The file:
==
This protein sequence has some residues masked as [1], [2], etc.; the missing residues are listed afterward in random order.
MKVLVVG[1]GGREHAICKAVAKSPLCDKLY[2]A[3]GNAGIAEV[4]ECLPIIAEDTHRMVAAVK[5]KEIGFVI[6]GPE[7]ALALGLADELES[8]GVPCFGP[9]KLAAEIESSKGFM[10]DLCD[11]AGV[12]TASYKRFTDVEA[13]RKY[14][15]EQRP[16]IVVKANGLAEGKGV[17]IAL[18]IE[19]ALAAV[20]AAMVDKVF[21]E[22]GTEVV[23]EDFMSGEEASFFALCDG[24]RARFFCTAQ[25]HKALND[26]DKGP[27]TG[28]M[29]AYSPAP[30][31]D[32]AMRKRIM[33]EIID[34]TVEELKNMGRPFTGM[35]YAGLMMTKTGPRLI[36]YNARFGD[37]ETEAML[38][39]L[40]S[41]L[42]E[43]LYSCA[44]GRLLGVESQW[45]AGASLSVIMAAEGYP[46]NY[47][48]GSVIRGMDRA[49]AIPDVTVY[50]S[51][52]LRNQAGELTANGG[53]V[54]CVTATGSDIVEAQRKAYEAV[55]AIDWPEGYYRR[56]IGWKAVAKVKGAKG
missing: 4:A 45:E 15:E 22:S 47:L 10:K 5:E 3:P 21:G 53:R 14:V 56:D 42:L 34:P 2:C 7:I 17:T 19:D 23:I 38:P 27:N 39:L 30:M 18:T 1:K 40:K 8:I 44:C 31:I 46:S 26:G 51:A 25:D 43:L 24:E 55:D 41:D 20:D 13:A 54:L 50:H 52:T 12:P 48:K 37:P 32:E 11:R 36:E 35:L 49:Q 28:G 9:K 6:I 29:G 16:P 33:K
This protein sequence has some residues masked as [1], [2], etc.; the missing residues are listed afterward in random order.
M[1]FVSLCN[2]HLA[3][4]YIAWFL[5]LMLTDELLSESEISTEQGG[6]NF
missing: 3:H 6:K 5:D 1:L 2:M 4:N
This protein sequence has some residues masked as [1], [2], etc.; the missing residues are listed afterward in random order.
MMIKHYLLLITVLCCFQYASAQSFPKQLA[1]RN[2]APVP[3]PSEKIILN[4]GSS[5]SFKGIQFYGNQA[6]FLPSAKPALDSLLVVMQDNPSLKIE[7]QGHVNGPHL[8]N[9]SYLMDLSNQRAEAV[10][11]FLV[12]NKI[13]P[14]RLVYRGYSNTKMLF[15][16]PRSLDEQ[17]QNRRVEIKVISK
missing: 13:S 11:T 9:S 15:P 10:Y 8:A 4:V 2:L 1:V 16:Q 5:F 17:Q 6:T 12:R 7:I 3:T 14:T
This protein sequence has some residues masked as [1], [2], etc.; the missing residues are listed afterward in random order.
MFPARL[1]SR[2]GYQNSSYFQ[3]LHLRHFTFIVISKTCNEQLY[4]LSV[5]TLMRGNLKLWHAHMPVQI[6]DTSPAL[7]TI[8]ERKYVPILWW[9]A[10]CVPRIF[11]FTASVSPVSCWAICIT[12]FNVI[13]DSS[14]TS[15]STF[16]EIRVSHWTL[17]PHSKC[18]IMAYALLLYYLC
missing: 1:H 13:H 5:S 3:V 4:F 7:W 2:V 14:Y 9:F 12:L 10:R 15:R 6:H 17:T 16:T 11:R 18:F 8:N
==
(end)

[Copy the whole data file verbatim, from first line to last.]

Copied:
This protein sequence has some residues masked as [1], [2], etc.; the missing residues are listed afterward in random order.
MKVLVVG[1]GGREHAICKAVAKSPLCDKLY[2]A[3]GNAGIAEV[4]ECLPIIAEDTHRMVAAVK[5]KEIGFVI[6]GPE[7]ALALGLADELES[8]GVPCFGP[9]KLAAEIESSKGFM[10]DLCD[11]AGV[12]TASYKRFTDVEA[13]RKY[14][15]EQRP[16]IVVKANGLAEGKGV[17]IAL[18]IE[19]ALAAV[20]AAMVDKVF[21]E[22]GTEVV[23]EDFMSGEEASFFALCDG[24]RARFFCTAQ[25]HKALND[26]DKGP[27]TG[28]M[29]AYSPAP[30][31]D[32]AMRKRIM[33]EIID[34]TVEELKNMGRPFTGM[35]YAGLMMTKTGPRLI[36]YNARFGD[37]ETEAML[38][39]L[40]S[41]L[42]E[43]LYSCA[44]GRLLGVESQW[45]AGASLSVIMAAEGYP[46]NY[47][48]GSVIRGMDRA[49]AIPDVTVY[50]S[51][52]LRNQAGELTANGG[53]V[54]CVTATGSDIVEAQRKAYEAV[55]AIDWPEGYYRR[56]IGWKAVAKVKGAKG
missing: 4:A 45:E 15:E 22:S 47:L 10:K 5:E 3:P 21:G 53:R 14:V 56:D 42:L 34:P 2:C 7:I 17:T 19:D 23:I 38:P 27:N 39:L 30:M 18:T 1:K 40:K 8:I 44:C 31:I 46:S 26:G 51:A 25:D 43:L 24:E 55:D 41:D 20:D 13:A 54:L 50:H 52:T 12:P 48:K 37:P 32:E 11:R 36:E 35:L 49:Q 28:G 9:K 6:I 29:G 16:P 33:K
This protein sequence has some residues masked as [1], [2], etc.; the missing residues are listed afterward in random order.
M[1]FVSLCN[2]HLA[3][4]YIAWFL[5]LMLTDELLSESEISTEQGG[6]NF
missing: 3:H 6:K 5:D 1:L 2:M 4:N
This protein sequence has some residues masked as [1], [2], etc.; the missing residues are listed afterward in random order.
MMIKHYLLLITVLCCFQYASAQSFPKQLA[1]RN[2]APVP[3]PSEKIILN[4]GSS[5]SFKGIQFYGNQA[6]FLPSAKPALDSLLVVMQDNPSLKIE[7]QGHVNGPHL[8]N[9]SYLMDLSNQRAEAV[10][11]FLV[12]NKI[13]P[14]RLVYRGYSNTKMLF[15][16]PRSLDEQ[17]QNRRVEIKVISK
missing: 13:S 11:T 9:S 15:P 10:Y 8:A 4:V 2:L 1:V 16:Q 5:F 17:Q 6:T 12:R 7:I 3:T 14:T
This protein sequence has some residues masked as [1], [2], etc.; the missing residues are listed afterward in random order.
MFPARL[1]SR[2]GYQNSSYFQ[3]LHLRHFTFIVISKTCNEQLY[4]LSV[5]TLMRGNLKLWHAHMPVQI[6]DTSPAL[7]TI[8]ERKYVPILWW[9]A[10]CVPRIF[11]FTASVSPVSCWAICIT[12]FNVI[13]DSS[14]TS[15]STF[16]EIRVSHWTL[17]PHSKC[18]IMAYALLLYYLC
missing: 1:H 13:H 5:S 3:V 4:F 7:W 2:V 14:Y 9:F 12:L 10:R 15:R 6:H 17:T 16:T 11:R 18:F 8:N